Professional Jeweler Archive: Protect Yourself, Do Your Research

December 2001

Managing/Appraisals


Protect Yourself, Do Your Research

A thorough job reveals a department store's excessive markup


Several months ago, we appraised a 1950s platinum Hamilton watch with about 12 carats of diamonds. We appraised the watch at $19,000, but our client had paid $35,000 for it at a very high-end department store. That created an interesting and often nerve-racking situation. Here’s how we defended our appraisal.

The Inspection

The first step was a very thorough inspection that yielded information on carat weight, diamond quality, condition of the watch, type of movement and approximate age.

The Method

This is what saved us. Using a cost approach – a valuation method combining the costs of the components and labor – would not be accurate. This approach assumes the item can be remade, which doesn’t apply in this case because the 1950s vintage was integral to the value. Instead, our appraisal had to reflect the value of a 1950s watch on today’s market. So we used a market data approach, which involves finding watches of similar age, style and materials and their prices on today’s market.

Luckily, we found the same model watch had sold at auction a few months earlier for $6,500. We also looked at several estate jewelers’ inventories and found five similar watches ranging from $18,000 to $20,000 retail. After comparing the information and adjusting the watch sold at auction to a retail store price, we felt comfortable with an appraised value of $19,000.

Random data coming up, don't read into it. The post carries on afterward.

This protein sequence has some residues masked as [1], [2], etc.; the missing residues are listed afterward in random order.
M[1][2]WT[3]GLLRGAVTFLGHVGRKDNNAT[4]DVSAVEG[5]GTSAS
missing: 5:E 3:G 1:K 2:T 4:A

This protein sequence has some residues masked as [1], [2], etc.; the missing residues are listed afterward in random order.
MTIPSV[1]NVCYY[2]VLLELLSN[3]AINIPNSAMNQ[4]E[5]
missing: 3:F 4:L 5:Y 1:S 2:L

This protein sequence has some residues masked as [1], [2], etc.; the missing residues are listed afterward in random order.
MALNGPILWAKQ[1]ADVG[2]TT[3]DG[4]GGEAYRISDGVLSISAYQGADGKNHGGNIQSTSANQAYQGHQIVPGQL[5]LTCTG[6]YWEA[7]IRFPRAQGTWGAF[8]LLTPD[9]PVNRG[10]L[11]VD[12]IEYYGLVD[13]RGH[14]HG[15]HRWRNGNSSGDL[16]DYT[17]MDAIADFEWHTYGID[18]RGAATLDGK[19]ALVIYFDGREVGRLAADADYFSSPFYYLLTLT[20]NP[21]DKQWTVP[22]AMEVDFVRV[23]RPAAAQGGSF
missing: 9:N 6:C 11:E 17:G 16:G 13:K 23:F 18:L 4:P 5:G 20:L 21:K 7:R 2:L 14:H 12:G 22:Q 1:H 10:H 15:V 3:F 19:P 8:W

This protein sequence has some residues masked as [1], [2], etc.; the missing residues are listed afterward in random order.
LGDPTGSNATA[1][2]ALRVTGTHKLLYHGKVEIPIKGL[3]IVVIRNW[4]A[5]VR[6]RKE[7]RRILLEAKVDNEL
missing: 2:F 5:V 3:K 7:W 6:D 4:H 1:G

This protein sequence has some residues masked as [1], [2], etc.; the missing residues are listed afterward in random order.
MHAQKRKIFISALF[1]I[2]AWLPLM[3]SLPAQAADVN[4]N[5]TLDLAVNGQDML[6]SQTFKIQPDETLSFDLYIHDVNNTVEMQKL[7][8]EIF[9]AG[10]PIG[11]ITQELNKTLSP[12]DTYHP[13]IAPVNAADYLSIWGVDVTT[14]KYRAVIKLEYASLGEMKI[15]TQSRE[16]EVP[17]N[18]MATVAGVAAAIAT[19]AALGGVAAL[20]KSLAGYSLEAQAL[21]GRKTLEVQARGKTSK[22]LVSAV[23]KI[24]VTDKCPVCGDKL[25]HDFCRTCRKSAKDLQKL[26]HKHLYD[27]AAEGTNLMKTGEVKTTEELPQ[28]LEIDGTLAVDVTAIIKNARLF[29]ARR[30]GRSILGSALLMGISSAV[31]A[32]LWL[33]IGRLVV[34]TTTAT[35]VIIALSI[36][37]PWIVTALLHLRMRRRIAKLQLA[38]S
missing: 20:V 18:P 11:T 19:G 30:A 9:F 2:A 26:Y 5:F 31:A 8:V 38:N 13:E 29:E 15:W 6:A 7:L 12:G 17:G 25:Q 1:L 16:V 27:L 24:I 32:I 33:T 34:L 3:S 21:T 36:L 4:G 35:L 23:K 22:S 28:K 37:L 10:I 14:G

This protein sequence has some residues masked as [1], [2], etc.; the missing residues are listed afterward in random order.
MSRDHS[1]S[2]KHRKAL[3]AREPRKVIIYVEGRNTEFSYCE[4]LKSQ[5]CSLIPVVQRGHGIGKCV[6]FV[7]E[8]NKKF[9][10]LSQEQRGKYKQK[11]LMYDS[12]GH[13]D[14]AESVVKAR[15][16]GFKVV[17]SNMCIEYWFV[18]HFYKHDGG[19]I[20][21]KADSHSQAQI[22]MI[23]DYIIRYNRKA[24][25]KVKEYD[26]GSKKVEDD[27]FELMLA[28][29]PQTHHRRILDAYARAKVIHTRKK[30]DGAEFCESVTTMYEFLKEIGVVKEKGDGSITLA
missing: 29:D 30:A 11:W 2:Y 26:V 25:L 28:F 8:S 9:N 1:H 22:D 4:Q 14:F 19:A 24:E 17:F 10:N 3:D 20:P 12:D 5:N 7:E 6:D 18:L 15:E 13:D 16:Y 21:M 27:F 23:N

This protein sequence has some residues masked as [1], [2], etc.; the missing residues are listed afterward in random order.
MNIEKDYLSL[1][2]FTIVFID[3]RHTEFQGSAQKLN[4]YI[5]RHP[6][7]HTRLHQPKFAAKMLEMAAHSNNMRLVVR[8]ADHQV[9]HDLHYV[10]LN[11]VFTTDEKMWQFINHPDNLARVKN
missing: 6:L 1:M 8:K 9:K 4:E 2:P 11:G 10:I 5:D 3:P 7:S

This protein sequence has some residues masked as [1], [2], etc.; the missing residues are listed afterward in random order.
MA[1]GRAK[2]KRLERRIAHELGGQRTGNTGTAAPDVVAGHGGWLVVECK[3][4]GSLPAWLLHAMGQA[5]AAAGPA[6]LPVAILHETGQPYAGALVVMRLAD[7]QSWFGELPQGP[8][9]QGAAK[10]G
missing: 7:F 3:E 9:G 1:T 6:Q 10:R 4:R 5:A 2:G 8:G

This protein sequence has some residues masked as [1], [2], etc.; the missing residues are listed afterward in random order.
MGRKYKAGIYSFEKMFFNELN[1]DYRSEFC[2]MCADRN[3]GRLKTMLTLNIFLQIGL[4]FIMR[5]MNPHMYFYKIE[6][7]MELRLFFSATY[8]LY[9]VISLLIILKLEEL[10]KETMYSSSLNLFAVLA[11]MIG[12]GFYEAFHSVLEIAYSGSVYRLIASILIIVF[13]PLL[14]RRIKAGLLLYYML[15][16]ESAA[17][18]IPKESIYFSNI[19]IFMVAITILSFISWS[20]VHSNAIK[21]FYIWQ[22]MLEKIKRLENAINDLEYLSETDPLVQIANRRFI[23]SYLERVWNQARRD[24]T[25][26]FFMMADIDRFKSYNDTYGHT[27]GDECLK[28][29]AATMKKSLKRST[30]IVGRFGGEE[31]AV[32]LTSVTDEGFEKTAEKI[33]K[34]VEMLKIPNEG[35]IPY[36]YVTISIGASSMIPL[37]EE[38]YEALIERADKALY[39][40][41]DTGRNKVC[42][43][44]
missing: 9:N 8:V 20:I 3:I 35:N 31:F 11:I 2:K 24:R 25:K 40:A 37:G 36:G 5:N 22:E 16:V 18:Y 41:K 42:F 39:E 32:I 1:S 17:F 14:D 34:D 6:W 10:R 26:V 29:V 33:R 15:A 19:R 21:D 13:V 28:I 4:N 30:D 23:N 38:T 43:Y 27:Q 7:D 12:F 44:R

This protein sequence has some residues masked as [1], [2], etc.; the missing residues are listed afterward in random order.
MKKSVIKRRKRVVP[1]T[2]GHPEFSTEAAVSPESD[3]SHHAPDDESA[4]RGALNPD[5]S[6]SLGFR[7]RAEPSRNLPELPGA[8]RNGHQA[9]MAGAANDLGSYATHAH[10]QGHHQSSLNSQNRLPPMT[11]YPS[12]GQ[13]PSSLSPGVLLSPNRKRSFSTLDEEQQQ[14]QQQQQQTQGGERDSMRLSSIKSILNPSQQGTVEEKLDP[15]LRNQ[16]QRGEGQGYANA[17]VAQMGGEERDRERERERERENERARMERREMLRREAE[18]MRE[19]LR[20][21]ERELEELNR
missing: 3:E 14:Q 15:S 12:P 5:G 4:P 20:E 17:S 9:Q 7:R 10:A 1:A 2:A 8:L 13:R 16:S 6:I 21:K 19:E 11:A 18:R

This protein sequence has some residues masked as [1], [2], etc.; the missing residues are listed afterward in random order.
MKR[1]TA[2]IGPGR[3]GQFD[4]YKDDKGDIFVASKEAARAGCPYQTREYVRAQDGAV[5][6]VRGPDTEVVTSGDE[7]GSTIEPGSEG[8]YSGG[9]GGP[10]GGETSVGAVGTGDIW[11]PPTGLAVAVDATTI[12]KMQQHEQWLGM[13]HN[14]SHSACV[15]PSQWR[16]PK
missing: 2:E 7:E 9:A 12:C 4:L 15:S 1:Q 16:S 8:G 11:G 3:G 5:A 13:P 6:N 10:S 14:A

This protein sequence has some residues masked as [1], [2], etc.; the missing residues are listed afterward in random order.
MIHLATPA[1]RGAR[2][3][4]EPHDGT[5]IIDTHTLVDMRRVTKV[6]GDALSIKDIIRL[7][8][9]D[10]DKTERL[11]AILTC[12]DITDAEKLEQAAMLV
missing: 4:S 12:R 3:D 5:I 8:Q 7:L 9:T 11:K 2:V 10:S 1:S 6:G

The Report

Our written report outlined the method of valuation and explained very clearly to the client (and later her attorney) why a cost approach to value was inappropriate. The appraisal also provided a copy of the auction catalog photo and hammer price.

The Client

Our client had complete faith in our abilities. She watched us inspect the watch and was impressed by the thoroughness. She also read and understood the report and later asked us to further clarify why we valued her watch as we did. She believed our report because she was treated in a professional and candid manner and because the report had a clear and concise layout.

The Problem

Our client wanted the department store to refund a portion of the purchase price. We felt that was unlikely, but she succeeded in getting some money back. The department store countered her claim with two appraisals supporting its $35,000 price. However, one was based on a cost approach, and our client’s attorney was easily able to show the error of this methodology without going to court. The other appraisal was by the auction house that had sold the same model of watch for $6,500. Our client’s attorney pointed out the auction record from that auction house and asked the department store to explain the $28,500 markup. The department store responded with a partial refund.

The Lesson

A detailed professional appraisal protects the client and the appraiser. If we hadn’t done our research and used a supportable method, our client and the department store could have taken legal action against us. So if you do appraisals, do them right! The possibilities for problems are endless if you are sloppy.

– Julie Nash, A.M. and Arthur Skuratowicz, N.J.A.

Julie Nash and Arthur Skuratowicz operate Anton Nash LLC, Independent Jewelry Appraisers and Jewelry Trade Consultants, Colorado Springs, CO; (888) 440-6274, www.AntonNash.com.


Copyright © 2001 by Bond Communications